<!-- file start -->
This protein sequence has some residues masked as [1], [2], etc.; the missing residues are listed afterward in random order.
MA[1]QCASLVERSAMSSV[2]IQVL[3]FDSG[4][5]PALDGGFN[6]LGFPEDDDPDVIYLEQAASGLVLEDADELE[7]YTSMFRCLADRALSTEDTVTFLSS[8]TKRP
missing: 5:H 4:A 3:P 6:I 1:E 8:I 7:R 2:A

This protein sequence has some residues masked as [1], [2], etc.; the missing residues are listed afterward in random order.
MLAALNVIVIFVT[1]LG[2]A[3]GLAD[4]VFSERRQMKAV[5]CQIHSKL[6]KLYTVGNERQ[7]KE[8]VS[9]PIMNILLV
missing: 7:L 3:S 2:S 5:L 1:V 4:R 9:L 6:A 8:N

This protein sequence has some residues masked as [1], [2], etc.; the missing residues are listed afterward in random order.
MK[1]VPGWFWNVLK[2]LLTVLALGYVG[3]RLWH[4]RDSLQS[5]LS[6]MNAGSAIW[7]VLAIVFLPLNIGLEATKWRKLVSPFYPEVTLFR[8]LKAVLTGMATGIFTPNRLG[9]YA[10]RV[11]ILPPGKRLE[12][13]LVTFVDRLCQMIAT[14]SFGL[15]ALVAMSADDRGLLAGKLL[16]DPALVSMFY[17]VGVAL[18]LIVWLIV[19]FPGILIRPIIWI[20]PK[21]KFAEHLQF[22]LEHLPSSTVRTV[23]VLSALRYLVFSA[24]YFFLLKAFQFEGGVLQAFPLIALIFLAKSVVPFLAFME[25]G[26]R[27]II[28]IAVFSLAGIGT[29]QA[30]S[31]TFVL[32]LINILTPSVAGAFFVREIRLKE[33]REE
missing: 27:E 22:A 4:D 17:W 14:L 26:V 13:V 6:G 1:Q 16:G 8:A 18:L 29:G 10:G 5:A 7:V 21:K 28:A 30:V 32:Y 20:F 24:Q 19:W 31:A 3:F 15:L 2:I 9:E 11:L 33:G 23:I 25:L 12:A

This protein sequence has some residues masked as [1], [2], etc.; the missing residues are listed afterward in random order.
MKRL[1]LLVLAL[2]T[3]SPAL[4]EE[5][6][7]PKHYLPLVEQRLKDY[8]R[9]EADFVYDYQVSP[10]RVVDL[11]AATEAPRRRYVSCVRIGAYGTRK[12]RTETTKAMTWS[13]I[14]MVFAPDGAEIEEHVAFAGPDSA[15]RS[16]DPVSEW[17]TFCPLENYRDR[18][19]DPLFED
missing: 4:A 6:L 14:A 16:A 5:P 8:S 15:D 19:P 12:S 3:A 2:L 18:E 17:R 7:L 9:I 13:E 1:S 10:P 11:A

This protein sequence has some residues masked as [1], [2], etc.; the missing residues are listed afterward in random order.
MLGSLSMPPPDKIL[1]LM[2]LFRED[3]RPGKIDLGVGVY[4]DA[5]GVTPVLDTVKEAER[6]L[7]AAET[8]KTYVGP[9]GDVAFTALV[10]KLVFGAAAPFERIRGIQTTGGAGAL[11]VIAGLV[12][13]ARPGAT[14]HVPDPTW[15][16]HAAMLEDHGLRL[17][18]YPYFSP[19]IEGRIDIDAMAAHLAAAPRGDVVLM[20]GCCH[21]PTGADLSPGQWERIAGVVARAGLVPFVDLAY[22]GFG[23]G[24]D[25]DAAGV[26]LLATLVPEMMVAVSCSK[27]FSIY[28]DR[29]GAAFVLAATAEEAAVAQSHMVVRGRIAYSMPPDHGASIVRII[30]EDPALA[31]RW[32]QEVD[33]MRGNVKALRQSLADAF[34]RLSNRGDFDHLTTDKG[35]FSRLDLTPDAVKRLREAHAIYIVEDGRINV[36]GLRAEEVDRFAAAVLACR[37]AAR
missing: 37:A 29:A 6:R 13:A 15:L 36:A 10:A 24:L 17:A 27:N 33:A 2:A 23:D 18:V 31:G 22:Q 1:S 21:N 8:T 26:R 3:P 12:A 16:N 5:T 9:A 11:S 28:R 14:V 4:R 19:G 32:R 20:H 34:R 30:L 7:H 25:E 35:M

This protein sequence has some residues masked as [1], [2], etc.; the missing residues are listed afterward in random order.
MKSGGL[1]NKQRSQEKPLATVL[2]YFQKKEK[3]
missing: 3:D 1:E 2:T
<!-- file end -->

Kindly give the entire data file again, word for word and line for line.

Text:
This protein sequence has some residues masked as [1], [2], etc.; the missing residues are listed afterward in random order.
MA[1]QCASLVERSAMSSV[2]IQVL[3]FDSG[4][5]PALDGGFN[6]LGFPEDDDPDVIYLEQAASGLVLEDADELE[7]YTSMFRCLADRALSTEDTVTFLSS[8]TKRP
missing: 5:H 4:A 3:P 6:I 1:E 8:I 7:R 2:A

This protein sequence has some residues masked as [1], [2], etc.; the missing residues are listed afterward in random order.
MLAALNVIVIFVT[1]LG[2]A[3]GLAD[4]VFSERRQMKAV[5]CQIHSKL[6]KLYTVGNERQ[7]KE[8]VS[9]PIMNILLV
missing: 7:L 3:S 2:S 5:L 1:V 4:R 9:L 6:A 8:N

This protein sequence has some residues masked as [1], [2], etc.; the missing residues are listed afterward in random order.
MK[1]VPGWFWNVLK[2]LLTVLALGYVG[3]RLWH[4]RDSLQS[5]LS[6]MNAGSAIW[7]VLAIVFLPLNIGLEATKWRKLVSPFYPEVTLFR[8]LKAVLTGMATGIFTPNRLG[9]YA[10]RV[11]ILPPGKRLE[12][13]LVTFVDRLCQMIAT[14]SFGL[15]ALVAMSADDRGLLAGKLL[16]DPALVSMFY[17]VGVAL[18]LIVWLIV[19]FPGILIRPIIWI[20]PK[21]KFAEHLQF[22]LEHLPSSTVRTV[23]VLSALRYLVFSA[24]YFFLLKAFQFEGGVLQAFPLIALIFLAKSVVPFLAFME[25]G[26]R[27]II[28]IAVFSLAGIGT[29]QA[30]S[31]TFVL[32]LINILTPSVAGAFFVREIRLKE[33]REE
missing: 27:E 22:A 4:D 17:W 14:L 26:V 13:V 6:G 1:Q 16:G 8:A 18:L 29:G 10:G 5:A 7:V 21:K 28:A 30:V 32:Y 20:F 24:Q 19:W 31:A 3:F 15:L 2:I 9:E 11:L 33:G 23:I 25:L 12:A

This protein sequence has some residues masked as [1], [2], etc.; the missing residues are listed afterward in random order.
MKRL[1]LLVLAL[2]T[3]SPAL[4]EE[5][6][7]PKHYLPLVEQRLKDY[8]R[9]EADFVYDYQVSP[10]RVVDL[11]AATEAPRRRYVSCVRIGAYGTRK[12]RTETTKAMTWS[13]I[14]MVFAPDGAEIEEHVAFAGPDSA[15]RS[16]DPVSEW[17]TFCPLENYRDR[18][19]DPLFED
missing: 4:A 6:L 14:A 16:A 5:P 8:S 15:D 19:P 12:S 3:A 2:L 18:E 17:R 7:L 9:I 13:E 1:S 10:P 11:A

This protein sequence has some residues masked as [1], [2], etc.; the missing residues are listed afterward in random order.
MLGSLSMPPPDKIL[1]LM[2]LFRED[3]RPGKIDLGVGVY[4]DA[5]GVTPVLDTVKEAER[6]L[7]AAET[8]KTYVGP[9]GDVAFTALV[10]KLVFGAAAPFERIRGIQTTGGAGAL[11]VIAGLV[12][13]ARPGAT[14]HVPDPTW[15][16]HAAMLEDHGLRL[17][18]YPYFSP[19]IEGRIDIDAMAAHLAAAPRGDVVLM[20]GCCH[21]PTGADLSPGQWERIAGVVARAGLVPFVDLAY[22]GFG[23]G[24]D[25]DAAGV[26]LLATLVPEMMVAVSCSK[27]FSIY[28]DR[29]GAAFVLAATAEEAAVAQSHMVVRGRIAYSMPPDHGASIVRII[30]EDPALA[31]RW[32]QEVD[33]MRGNVKALRQSLADAF[34]RLSNRGDFDHLTTDKG[35]FSRLDLTPDAVKRLREAHAIYIVEDGRINV[36]GLRAEEVDRFAAAVLACR[37]AAR
missing: 37:A 29:A 6:R 13:A 15:L 36:A 10:A 24:L 17:A 27:N 33:A 2:A 23:D 18:V 31:G 22:Q 1:S 21:N 8:T 26:R 3:P 12:A 16:N 5:T 9:A 11:S 28:R 14:V 4:R 19:G 32:R 20:H 34:R 30:L 7:H 25:E 35:M

This protein sequence has some residues masked as [1], [2], etc.; the missing residues are listed afterward in random order.
MKSGGL[1]NKQRSQEKPLATVL[2]YFQKKEK[3]
missing: 3:D 1:E 2:T